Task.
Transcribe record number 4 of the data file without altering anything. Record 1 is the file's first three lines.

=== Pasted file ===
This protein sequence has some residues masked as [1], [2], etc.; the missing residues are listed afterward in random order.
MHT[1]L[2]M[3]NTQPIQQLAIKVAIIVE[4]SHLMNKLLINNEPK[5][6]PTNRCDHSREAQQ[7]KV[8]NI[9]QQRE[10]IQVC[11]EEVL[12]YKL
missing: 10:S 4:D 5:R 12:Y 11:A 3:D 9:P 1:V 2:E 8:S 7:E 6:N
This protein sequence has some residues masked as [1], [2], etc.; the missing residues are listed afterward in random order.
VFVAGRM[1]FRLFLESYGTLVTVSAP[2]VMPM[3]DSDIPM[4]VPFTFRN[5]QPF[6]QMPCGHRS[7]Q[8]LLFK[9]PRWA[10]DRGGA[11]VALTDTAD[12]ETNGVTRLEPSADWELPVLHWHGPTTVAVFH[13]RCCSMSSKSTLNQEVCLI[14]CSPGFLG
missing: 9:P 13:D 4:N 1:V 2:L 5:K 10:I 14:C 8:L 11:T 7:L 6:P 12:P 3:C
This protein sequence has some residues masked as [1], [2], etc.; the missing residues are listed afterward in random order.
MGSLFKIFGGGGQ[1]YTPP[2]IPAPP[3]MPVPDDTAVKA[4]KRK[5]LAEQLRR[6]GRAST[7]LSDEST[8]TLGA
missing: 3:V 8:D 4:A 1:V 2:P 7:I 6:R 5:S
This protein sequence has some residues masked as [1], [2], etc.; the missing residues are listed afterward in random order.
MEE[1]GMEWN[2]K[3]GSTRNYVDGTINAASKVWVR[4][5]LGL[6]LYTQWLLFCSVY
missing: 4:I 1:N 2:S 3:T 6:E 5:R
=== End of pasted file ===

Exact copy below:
This protein sequence has some residues masked as [1], [2], etc.; the missing residues are listed afterward in random order.
MEE[1]GMEWN[2]K[3]GSTRNYVDGTINAASKVWVR[4][5]LGL[6]LYTQWLLFCSVY
missing: 4:I 1:N 2:S 3:T 6:E 5:R